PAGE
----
Faculty Pamela Abshire
, Elisabeth Smela
National Science Foundation
The gold standard against which chemical sensors are compared is the dog's nose. However, dogs are expensive to train and can only be used a few hours per day. By detecting the electrical signals produced by olfactory sensory neurons (OSNs), it should be possible to achieve high-sensitivity, high-specificity, high-speed, stand-off detection of trace amounts of compounds associated with volatile human compounds characteristic of gender, stress, individual "fingerprint," and various medical conditions. The team plans to develop a miniaturized system for human biometric characterization using, initially immortalized cell lines for detection of human compounds and then developing techniques for direct detection of airborne odorants using artificial mucous, thin membranes, continuous perfusion with water or a combination. Cell-based chemical sensors will have broad societal benefits through diverse applications, outside of biometric detection: explosives detection, monitoring food and air, odor-based medical diagnosis, drug detection in airports, and screening of pharmaceuticals, to name a few.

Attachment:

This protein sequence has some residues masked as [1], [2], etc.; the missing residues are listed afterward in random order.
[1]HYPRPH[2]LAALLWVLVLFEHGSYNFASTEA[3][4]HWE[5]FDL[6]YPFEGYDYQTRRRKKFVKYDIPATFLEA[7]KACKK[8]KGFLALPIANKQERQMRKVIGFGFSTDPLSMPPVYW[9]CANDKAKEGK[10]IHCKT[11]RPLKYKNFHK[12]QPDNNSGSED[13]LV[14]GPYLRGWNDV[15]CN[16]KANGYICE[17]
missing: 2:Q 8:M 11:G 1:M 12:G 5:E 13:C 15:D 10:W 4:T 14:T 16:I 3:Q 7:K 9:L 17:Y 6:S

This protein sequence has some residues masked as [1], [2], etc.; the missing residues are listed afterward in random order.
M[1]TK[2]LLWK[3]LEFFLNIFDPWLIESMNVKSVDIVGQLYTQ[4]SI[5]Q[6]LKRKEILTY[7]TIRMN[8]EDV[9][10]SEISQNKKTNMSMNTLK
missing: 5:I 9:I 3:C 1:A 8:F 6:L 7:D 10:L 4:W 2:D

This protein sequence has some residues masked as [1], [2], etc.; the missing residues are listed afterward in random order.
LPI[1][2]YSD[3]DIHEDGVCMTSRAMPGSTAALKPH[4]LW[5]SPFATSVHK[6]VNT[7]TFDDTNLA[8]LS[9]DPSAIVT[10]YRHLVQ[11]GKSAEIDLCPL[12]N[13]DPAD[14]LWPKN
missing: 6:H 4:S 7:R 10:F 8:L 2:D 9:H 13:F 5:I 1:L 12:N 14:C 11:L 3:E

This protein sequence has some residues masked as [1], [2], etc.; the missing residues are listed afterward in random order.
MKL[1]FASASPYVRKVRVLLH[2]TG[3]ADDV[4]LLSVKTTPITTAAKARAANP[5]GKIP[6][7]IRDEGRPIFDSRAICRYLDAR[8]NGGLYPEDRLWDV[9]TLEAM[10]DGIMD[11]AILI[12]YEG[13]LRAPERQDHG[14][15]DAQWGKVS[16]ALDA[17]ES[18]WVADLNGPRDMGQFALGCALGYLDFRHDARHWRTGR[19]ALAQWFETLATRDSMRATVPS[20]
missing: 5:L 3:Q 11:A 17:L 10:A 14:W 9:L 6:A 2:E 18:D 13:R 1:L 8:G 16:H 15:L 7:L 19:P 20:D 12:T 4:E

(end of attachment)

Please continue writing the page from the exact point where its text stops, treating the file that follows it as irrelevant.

Cell-Based Olfactory Sensing for Biometrics is a six-year, $391K grant.